| `ecto_repos`             | Modules with implemented Ecto.Repo behaviour for tracking SQL breadcrumb events               | `[]`                                     |

## Public Interface

### `Honeybadger.notify`: Send an exception to Honeybadger.

Use the `Honeybadger.notify/2` function to send exception information to the
collector API.  The first parameter is the exception and the second parameter
is the context/metadata/fingerprint. There is also a `Honeybadger.notify/1` which doesn't require the second parameter.

#### Examples:

try do! "this_file_really_should_exist_dang_it.txt"
  exception ->
    context = %{user_id: 5, account_name: "Foo"}
    Honeybadger.notify(exception, metadata: context, stacktrace: __STACKTRACE__)


### `Honeybadger.context/1`: Set metadata to be sent if an error occurs

`Honeybadger.context/1` is provided for adding extra data to the notification
that gets sent to Honeybadger. You can make use of this in places such as a Plug
in your Phoenix Router or Controller to ensure useful debugging data is sent along.

#### Examples:

def MyPhoenixApp.Controller
  use MyPhoenixApp.Web, :controller

  plug :set_honeybadger_context

  def set_honeybadger_context(conn, _opts) do
    user = get_user(conn)
    Honeybadger.context(user_id:, account:

`Honeybadger.context/1` stores the context data in the process dictionary, so
it will be sent with errors/notifications on the same process. The following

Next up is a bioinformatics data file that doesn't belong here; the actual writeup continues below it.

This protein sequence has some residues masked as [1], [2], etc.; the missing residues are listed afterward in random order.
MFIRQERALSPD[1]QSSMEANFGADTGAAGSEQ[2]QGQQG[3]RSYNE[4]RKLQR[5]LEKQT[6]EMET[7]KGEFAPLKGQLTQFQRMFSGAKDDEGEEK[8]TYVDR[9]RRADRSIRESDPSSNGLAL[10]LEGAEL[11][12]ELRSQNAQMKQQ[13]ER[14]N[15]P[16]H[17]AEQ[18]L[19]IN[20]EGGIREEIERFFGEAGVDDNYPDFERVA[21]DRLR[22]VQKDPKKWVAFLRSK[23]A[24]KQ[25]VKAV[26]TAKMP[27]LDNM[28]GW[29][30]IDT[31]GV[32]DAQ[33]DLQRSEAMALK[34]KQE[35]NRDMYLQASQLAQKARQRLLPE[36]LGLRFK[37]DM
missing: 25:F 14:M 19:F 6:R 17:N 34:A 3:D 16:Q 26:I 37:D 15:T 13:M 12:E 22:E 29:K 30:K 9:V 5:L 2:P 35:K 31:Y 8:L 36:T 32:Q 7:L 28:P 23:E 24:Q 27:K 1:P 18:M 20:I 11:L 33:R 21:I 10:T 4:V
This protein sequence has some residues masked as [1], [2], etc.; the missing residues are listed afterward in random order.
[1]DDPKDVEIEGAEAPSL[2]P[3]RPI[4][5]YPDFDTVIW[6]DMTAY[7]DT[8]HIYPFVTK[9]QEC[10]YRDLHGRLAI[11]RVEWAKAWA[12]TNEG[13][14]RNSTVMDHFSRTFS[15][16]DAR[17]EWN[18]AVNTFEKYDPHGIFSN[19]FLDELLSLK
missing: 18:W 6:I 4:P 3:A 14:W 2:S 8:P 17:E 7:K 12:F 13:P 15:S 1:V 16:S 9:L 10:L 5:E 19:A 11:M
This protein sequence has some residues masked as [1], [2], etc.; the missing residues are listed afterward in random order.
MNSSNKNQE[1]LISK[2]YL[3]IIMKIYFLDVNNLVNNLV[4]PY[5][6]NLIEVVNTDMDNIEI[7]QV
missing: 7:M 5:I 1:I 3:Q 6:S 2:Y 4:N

`Honeybadger.notify/1` call will not see the context data set in the previous line.

Honeybadger.context(user_id: 5)
Task.start(fn ->
  # this notify does not see the context set earlier
  # as this runs in a different elixir/erlang process.
  Honeybadger.notify(%RuntimeError{message: "critical error"})


### `Honeybadger.add_breadcrumb/2`: Store breadcrumb within process

Appends a breadcrumb to the notice. Use this when you want to add some custom
data to your breadcrumb trace in effort to help debugging. If a notice is
reported to Honeybadger, all breadcrumbs within the execution path will be
appended to the notice. You will be able to view the breadcrumb trace in the
Honeybadger interface to see what events led up to the notice.

#### Examples:

Honeybadger.add_breadcrumb("Email sent", metadata: %{
  message: message


## Proxy configuration

If your server needs a proxy to access Honeybadger, add the following to your config

config :honeybadger,
  proxy: "url",
  proxy_auth: {"username", "password"}

## Excluded environments

Honeybadger won't report errors from `:dev` and `:test` environments by default. To enable error reporting in dev:

1. Set the HONEYBADGER_API_KEY as documented above
2. Remove `:dev` from the `exclude_envs` by adding this to your config/dev.exs
config :honeybadger,
  exclude_envs: [:test]
3. Run the `mix honeybadger.test` mix task task to simulate an error

## Changelog


## Contributing

If you're adding a new feature, please [submit an
issue]( as a
preliminary step; that way you can be (moderately) sure that your pull request
will be accepted.

### To contribute your code:

1. Fork it.
2. Create a topic branch `git checkout -b my_branch`
3. Commit your changes `git commit -am "Boom"`
4. Push to your branch `git push origin my_branch`
5. Send a [pull request](

### Publishing a release on

#### Github Workflow

A new version can be published on using the Publish New Release workflow. 
The workflow can be triggered manually from the Github Actions page and takes the following input:
- `version`: One of `patch`, `minor` or `major`. The version number will be bumped accordingly.
- `changes`: An entry to be added to the changelog.

#### Manual Release

Versioning, changelog generation and publishing to is handled by the `mix expublish` task.
You can read more about it [here](

1. `mix deps.get`
3. `mix expublish.[patch|minor|major]`

### License

This library is MIT licensed. See the
file in this repository for details.